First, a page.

Wednesday, 20 January 2010

Piñera pays off his 'debt', his supporters, and then some

El Mostrador is rapidly proving itself to be Chile's best source of investigative journalism, and after March 11, perhaps with The Clinic, will be the country's only independent news source, not openly partial to the Piñera govenment. Imagine if during the Bush years all there was in the US was Fox and the Washington Times.

Today El Mostrador publishes a report on how much Piñera has won since winning the election three days ago -- enough, in theory, to pay off whatever the election cost him. Plus, since it stands to reason that most people who buy stocks are people who have they money to do so, and the people who have the money to do so are in the top 5% (if not 1%) of Chile's population, the rise in the value of Piñera-linked stocks amounts to a massive pay-off of those who overwhelmingly supported Piñera. Thanks for playing.

Only a few days since the election, the issue of money and politics has already come to the fore. And things are only getting started. Piñera has already anounced that he intends to open up Codelco to private investment. Will he resist the temptation to invest a few of his own shekels in this bonanza? He will argue that his holdings are all in blind trust. Blind but not deaf: if someone, just at the right momenty, happens to mention to the blind trust to have a billion or so handy.

I'm just saying.

Tuesday, 19 January 2010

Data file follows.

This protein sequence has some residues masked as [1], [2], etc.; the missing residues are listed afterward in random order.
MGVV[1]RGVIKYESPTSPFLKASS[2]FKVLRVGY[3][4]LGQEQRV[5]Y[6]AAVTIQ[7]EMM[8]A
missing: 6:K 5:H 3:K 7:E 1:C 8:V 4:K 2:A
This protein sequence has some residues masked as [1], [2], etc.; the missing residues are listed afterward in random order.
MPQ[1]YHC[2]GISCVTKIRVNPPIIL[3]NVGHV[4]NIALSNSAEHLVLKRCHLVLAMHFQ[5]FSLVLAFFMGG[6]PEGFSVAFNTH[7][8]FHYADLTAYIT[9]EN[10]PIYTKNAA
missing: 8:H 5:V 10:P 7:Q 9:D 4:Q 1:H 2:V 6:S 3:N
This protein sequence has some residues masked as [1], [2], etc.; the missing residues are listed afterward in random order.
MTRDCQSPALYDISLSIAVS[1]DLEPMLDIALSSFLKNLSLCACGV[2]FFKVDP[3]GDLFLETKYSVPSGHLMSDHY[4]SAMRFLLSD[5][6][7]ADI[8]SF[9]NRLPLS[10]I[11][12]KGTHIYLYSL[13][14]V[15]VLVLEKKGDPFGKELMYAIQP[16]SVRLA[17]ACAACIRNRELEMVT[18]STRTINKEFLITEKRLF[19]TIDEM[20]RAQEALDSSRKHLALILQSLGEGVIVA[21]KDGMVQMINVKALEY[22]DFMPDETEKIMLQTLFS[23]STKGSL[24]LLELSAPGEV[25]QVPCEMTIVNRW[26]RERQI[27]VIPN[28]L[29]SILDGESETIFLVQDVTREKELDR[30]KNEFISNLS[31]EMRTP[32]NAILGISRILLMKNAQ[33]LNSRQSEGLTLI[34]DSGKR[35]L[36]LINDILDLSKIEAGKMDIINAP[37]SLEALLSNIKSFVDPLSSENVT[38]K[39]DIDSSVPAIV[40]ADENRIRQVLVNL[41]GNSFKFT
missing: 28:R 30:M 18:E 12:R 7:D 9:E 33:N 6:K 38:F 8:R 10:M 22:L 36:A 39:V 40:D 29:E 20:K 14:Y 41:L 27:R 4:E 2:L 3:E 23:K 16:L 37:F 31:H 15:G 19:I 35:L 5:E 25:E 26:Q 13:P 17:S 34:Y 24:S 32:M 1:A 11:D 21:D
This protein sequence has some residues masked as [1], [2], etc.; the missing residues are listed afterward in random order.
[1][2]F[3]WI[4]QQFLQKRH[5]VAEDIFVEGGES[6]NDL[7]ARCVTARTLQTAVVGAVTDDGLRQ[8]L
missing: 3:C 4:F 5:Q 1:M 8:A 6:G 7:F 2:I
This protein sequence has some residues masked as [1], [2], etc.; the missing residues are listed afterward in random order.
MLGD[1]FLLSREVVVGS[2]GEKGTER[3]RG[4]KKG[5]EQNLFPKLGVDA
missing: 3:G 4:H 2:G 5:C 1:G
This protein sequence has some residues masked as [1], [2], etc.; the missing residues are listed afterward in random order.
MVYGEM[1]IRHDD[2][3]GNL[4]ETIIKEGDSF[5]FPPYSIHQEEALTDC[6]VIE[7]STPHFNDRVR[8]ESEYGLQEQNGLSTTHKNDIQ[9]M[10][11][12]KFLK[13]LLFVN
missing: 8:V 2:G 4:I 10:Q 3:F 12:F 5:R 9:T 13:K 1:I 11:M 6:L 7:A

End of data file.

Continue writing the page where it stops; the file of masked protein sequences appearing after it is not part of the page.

Losing it

I jotted down some further thoughts (in Spanish) on the Concertación loss in last Sunday's presidential election. I can be found here.

Basically, I think that the Concertación lost because it lost its way. Frei was a symptom, not a cause. Now there is a chance to re-establish some fundamentals. Does it wish to continue being a coalition? Is there anything keeping the four parties together? Is it willing to make substantive changes to its internal institutions? Is it willing to rethink its ideas?

Sunday, 17 January 2010

President Piñera

In the end the predictions were a bit off. It wasn't as close as all that. Piñera won (51.6%, to Frei's 48.4%).

Many things go through one's mind. If you live in Chile, or if you study Chile, this is a big one. Like the Berlin Wall or the moon landing. As someone who does both, I need a few days to digest it all. But a few things can be said, so in honour of the shennanigans that have gone on in American late night TV this week, here's a top ten list.

10. Piñera ran a great campaign. Tight, well funded (no kidding!), and on message throughout.
9. The Concertación ran a lousy campaign at every level.
8. The Concertación could have one this but...
7. MEO is not to blame (he's still finished, though).
6. The Concertación knows what the problem is... renovation. I am not sure they know how to tackle it, however. The problem is not just generational.
5. There will not be much change in domestic policy.
4. There will likely be a shift in foreign policy. We'll be Colombia's new best friend.
3. Many will find the result unpleasant but reluctantly recognize that it's healthy. Like a visit to the dentist.
2. The UDI is going to cash in on what they think they have coming. Piñera is not going to hand it over so easily.
1. President Piñera. The rest is commentary.